Boardroom off limits for big Prime shareholders

Some of the biggest names in the industry will have to fight for control of Prime Media Group outside the boardroom, with the regional broadcaster unlikely to let them nominate their own directors.

Regional media proprietor Antony Catalano and business partner Alex Waislitz will not have representation on the Board despite expressing an interest as they increased their stake in Prime to 14.6 per cent and blocked a merger between the regional broadcaster and Seven West Media late last year.

Prime Media chief executive Ian Audsley.Credit:Rob Homer

WIN Corp owner Bruce Gordon, who has 11.6 per cent worth of votes and a 19.5 per cent interest and was also involved in blocking the merger, previously expressed an interest in having board representation. Kerry Stokes-controlled Seven West Media, which bought a 14.9 per cent stake in the business after its failed merger attempt, will have no representation on the board.

Sources familiar with the discussions between Prime and shareholders have said the decision is due to concerns about conflicting strategic priorities of Mr Gordon's WIN and Catalano's operation, Australian Community Media, which both operate in regional areas and compete for advertising dollars. A second seat was recently made available due to the resignation of Robbie Sefton, while chairman John Hartigan retired in December.

Prime Media Group and rival media broadcasters are enduring a tumultuous period as declining advertising spending adds pressure to major media firm's earnings. Regional media players are likely to become part of any future media industry consolidation as they attempt to survive weaker market conditions.

Prime declined to comment. Its future was left in limbo after a $64 million bid by Seven West Media was blocked by shareholders including Mr Gordon and Mr Catalano late last year. No agreement has been made between Prime and any shareholder on future partnerships or mergers.

Rival Southern Cross Austereo, which cut 4 per cent of its workforce at the end of last year, saw revenues fall to $308 million for the half year to December and earnings before interest, tax, depreciation and amortisation (EBITDA) fell by 27.7 per cent to $67.5 million. Prime Media's half year results will be released on Tuesday.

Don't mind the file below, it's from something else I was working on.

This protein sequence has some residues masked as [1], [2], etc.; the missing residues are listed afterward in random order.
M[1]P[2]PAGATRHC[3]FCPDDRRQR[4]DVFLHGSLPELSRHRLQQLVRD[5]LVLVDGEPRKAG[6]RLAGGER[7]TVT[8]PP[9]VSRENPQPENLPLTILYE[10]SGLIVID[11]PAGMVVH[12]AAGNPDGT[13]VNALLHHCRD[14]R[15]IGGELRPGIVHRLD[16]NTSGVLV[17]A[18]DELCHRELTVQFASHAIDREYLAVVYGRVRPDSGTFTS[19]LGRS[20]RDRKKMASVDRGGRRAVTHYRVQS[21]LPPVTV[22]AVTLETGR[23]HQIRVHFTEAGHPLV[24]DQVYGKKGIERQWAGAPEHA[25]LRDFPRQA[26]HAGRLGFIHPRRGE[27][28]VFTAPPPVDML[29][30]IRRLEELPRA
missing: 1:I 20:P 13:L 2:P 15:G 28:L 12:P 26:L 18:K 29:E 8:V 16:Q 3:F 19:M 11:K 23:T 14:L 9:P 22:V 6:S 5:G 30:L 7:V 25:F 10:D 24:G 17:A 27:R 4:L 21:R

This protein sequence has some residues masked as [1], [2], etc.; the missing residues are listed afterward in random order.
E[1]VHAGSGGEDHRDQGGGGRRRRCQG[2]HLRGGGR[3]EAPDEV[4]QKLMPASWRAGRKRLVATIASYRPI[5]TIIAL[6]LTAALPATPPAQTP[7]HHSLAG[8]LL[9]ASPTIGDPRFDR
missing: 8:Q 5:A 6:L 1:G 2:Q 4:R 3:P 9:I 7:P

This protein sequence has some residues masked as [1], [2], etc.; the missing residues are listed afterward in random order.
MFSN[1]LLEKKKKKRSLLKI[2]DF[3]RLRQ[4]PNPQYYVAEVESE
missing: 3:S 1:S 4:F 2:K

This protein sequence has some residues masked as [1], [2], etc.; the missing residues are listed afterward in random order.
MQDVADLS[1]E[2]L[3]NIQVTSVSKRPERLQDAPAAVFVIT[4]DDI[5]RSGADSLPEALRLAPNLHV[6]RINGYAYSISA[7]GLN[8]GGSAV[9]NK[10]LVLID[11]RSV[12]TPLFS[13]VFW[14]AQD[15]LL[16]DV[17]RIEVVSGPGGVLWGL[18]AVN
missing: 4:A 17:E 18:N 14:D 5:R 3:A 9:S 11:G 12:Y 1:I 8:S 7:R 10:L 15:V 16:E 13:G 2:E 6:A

Seven chief executive James Warburton told The Sydney Morning Herald and The Age last week his company had no desire to be on the Board nor does he plan to make another bid for the group.

"We have an affiliation agreement. We don't want it and Bruce and the Cat can't have it," Mr Warburton said. "With Prime, we are being patient. It's not on the agenda over the next six to 12 months from a day to day perspective.

"We have other strategic priorities which we are pushing forward with now," he said, adding Seven's stake was about "optionality". Seven has a long-standing affiliate deal with Prime Media Group, which will conclude in 2023 while Nine's deal with Southern Cross Austereo and Network Ten's arrangement with WIN Corp will both conclude at the end of next year.

Mr Catalano said he was assessing all options on Prime and his shareholding.

"Those of us who voted against the scheme have been vindicated," Mr Catalano said. "We've got our 14.6 per cent and we are considering all options but importantly we are watching to see what the board does to improve shareholder value given a revived bid by Seven is highly unlikely."

Prime Media was at 15¢ a share at close on Friday.

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